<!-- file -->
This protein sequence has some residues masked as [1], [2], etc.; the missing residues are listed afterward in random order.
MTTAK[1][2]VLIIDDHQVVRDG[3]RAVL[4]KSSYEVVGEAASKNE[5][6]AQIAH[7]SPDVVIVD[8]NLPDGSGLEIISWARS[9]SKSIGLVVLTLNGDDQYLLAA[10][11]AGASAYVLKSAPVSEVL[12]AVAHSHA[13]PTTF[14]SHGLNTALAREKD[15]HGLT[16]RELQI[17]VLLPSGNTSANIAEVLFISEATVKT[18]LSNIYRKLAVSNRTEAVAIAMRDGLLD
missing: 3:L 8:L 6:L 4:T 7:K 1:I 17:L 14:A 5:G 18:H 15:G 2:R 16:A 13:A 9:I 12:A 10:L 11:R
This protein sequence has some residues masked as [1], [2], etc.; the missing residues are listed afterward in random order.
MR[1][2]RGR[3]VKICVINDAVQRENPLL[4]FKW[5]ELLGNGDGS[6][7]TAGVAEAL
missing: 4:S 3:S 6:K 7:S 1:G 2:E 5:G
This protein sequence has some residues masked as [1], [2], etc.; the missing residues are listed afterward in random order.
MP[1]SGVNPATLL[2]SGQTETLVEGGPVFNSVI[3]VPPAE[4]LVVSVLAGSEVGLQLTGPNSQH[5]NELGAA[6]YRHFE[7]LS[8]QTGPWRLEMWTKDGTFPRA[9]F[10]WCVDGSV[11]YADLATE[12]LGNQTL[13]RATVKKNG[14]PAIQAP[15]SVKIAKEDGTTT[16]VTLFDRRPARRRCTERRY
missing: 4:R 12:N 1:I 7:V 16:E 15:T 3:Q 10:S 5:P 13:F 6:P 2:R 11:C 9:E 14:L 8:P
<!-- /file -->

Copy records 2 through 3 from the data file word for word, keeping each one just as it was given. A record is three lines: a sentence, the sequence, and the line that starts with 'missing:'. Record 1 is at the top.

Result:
This protein sequence has some residues masked as [1], [2], etc.; the missing residues are listed afterward in random order.
MR[1][2]RGR[3]VKICVINDAVQRENPLL[4]FKW[5]ELLGNGDGS[6][7]TAGVAEAL
missing: 4:S 3:S 6:K 7:S 1:G 2:E 5:G
This protein sequence has some residues masked as [1], [2], etc.; the missing residues are listed afterward in random order.
MP[1]SGVNPATLL[2]SGQTETLVEGGPVFNSVI[3]VPPAE[4]LVVSVLAGSEVGLQLTGPNSQH[5]NELGAA[6]YRHFE[7]LS[8]QTGPWRLEMWTKDGTFPRA[9]F[10]WCVDGSV[11]YADLATE[12]LGNQTL[13]RATVKKNG[14]PAIQAP[15]SVKIAKEDGTTT[16]VTLFDRRPARRRCTERRY
missing: 4:R 12:N 1:I 7:V 16:E 15:T 3:Q 10:S 5:P 13:F 6:P 2:R 11:C 9:E 14:L 8:P